Some more good news this week (on the back of all the good news last week) - I'll be offering the option of resuming face-to-face lessons starting on Monday May 25th, two weeks from yesterday. This is the same proposed date as the return to school for most students.
Between now and then I'll be putting in place my COVID-Safe work plan and some ongoing studio policies (and trying to find some stock of hand sanitiser!). There'll be much more information to come next week.
Importantly, this is optional. If you wish to continue with video lessons until you feel ready, that's absolutely fine! Zoom lessons are here to stay as a lesson format anytime you prefer to learn from home.
I've had a mammoth couple of weeks - moving house is no joke! As much as it was difficult climbing the staircase at the old house for your lesson, I'll bet you're glad you didn't have to do it 100+ times in 3 days! The good news is that I'm now well and truly settled in to the new house and the new teaching space and I'm looking forward to having you here again for in-person lessons once guidelines have shifted a little further
In very exciting news, it's time to look at the eighth and final step to improving your musicianship:
Have fun. Be silly. Step outside your zone.
Now, everyone has their own reasons for wanting to learn music. Some are in it for the long-haul and are chasing a career, some are hoping to be able to jam with their friends, some are simply wanting to sit in their room and play some favourite songs. Whatever the motivation, there are some serious benefits to not taking this whole thing so seriously.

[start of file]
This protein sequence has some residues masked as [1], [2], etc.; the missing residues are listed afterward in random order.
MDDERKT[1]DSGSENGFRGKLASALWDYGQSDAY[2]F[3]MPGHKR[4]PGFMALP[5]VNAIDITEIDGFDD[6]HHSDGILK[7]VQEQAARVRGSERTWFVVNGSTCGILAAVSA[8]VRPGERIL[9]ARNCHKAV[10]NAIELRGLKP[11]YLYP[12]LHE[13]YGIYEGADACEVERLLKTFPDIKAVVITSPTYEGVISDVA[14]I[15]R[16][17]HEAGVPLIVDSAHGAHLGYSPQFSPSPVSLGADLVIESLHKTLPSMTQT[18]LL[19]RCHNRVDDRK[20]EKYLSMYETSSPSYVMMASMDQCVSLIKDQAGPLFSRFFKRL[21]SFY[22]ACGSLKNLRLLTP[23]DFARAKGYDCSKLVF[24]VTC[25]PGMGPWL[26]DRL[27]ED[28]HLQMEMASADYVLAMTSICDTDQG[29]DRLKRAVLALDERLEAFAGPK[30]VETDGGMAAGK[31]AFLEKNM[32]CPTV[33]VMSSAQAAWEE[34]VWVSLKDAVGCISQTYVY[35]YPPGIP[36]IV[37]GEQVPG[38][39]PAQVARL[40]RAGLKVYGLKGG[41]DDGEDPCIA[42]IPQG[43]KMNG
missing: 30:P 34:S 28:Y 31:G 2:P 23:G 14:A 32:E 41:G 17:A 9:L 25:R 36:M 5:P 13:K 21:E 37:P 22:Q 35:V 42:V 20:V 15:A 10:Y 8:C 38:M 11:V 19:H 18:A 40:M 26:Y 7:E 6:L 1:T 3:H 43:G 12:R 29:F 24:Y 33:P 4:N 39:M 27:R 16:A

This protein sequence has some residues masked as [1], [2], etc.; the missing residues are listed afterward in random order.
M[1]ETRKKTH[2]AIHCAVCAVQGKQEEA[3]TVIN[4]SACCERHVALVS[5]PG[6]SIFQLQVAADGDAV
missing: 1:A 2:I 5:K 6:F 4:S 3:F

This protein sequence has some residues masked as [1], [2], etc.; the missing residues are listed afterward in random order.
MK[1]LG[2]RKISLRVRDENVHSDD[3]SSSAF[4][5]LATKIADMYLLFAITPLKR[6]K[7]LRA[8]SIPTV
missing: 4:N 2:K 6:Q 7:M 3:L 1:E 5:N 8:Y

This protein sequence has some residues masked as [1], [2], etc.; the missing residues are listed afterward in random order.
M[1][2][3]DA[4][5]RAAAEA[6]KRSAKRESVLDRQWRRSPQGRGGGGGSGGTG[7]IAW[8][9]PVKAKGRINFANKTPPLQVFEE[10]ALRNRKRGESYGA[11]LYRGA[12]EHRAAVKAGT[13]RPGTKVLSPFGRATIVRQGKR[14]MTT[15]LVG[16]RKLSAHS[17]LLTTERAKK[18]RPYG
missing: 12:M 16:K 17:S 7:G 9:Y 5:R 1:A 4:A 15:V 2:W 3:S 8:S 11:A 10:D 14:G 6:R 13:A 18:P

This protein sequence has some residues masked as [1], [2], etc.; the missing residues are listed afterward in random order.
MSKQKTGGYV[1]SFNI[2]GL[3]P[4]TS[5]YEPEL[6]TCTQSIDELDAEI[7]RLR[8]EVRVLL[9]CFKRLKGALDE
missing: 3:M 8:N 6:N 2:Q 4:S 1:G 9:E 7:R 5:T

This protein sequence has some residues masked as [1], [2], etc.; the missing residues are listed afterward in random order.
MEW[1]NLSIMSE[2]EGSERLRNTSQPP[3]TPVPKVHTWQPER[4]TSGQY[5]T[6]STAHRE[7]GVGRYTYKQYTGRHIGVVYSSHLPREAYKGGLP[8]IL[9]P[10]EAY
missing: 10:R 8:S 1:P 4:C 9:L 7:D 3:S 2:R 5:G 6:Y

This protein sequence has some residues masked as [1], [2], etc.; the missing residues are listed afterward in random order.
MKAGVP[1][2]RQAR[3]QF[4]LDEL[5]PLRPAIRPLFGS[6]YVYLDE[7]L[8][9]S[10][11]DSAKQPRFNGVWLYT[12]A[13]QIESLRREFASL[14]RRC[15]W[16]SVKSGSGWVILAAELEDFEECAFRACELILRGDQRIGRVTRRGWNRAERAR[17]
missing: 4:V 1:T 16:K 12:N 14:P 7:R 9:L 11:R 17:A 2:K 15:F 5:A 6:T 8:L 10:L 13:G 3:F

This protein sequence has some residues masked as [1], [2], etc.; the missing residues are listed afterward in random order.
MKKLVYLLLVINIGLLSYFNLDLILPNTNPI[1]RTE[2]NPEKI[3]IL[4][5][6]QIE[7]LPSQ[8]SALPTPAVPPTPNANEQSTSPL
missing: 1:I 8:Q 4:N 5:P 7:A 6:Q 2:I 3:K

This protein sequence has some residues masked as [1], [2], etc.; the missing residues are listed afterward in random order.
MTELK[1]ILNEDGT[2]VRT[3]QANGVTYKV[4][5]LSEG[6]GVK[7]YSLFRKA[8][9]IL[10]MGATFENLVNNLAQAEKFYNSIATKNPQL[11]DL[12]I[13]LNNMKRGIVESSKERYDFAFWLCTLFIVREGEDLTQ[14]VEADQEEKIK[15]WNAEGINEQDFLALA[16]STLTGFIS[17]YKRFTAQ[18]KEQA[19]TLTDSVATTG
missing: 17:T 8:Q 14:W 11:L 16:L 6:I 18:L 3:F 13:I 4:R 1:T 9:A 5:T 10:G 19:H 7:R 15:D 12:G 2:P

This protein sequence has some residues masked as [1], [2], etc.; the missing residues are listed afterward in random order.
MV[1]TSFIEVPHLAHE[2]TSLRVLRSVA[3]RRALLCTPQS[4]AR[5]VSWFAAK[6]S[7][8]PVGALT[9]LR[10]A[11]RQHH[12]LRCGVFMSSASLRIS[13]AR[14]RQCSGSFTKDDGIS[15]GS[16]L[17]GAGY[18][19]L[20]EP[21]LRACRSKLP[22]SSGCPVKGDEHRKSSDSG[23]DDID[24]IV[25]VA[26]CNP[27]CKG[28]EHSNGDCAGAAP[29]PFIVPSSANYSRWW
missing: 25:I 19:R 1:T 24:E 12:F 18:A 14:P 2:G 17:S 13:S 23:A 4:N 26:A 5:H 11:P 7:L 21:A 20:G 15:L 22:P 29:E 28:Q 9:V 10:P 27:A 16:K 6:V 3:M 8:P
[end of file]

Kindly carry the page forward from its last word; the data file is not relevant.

It's time to continue our journey along the 8 Steps to Improving Your Musicianship with number 7:
You will improve with repeated practise.
One of the most common responses I'm given when I ask my students each week how their practise has been is, "I don't feel like I've made any improvement." A little further in to the lesson when I ask the same student to play the piece or section they've been working on, I can see a stark difference in progression from the week before. So how come there's such a discrepancy in what the student notices and what I notice?
The last couple of weeks of day-to-day life has seen a lot of adjustment required from everybody, so I'm incredibly thankful to each of you who has been able to continue your lessons with me online. I'm feeling more and more 'at home' with the change in lesson format and I hope you are as well. If you have any feedback at all about the online lessons - positives, negatives, suggestions - please let me know, my goal is to make these lessons at least as valuable as face-to-face in the studio.
I have two big challenges as a teacher that I'd love your help with.
Now, time for number 6 on the list of 8 Ways to Improve Your Musicianship:
Your whole body is free to move and co-ordinate when you’re balanced.
For some of you, this is a topic that we've looked at in-depth, for some of you it's something that we're yet to visit, but this point is a crucial one when it comes to playing the piano. Most of the time when we sit, we're looking to relax. We sit back, we put our weight on our bottom, and the mere thought of reaching for the remote is groan-inducing. This is where playing the piano is different.